In an interview with City & State earlier this month, the Assembly member specifically highlighted the Supreme Court case U.S. v. Salerno. That case upheld the constitutionality of the 1984 Bail Reform Act, which allows federal judges to order defendants detained after finding that they pose a flight risk or a public safety risk. Most of the Salerno ruling is not directly applicable to New York courts, since New York state law does not allow judges to consider a defendant’s dangerousness when setting bail. But one section of the case is relevant.
“(The Salerno Case) did say is in jurisdictions where the purpose is returned to court, the amount of bail set has to be set only an amount that would ensure that,” said Amanda Jack, a public defender with the Legal Aid Society. The upshot is that the U.S. Constitution bars judges in New York from setting excessive bail or imposing conditions on defendants that are not necessary to ensure their return to court.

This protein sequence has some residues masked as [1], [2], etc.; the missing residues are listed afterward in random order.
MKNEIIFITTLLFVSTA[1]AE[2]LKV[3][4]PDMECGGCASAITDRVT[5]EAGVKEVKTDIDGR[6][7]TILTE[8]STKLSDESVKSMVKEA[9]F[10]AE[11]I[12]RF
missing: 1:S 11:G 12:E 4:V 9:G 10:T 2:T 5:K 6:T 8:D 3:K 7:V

Northrup also pointed to a specific part of the Salerno opinion that focuses on judges setting bail, which states: “Thus, when the Government has admitted that its only interest is in preventing flight, bail must be set by a court at a sum designed to ensure that goal, and no more.”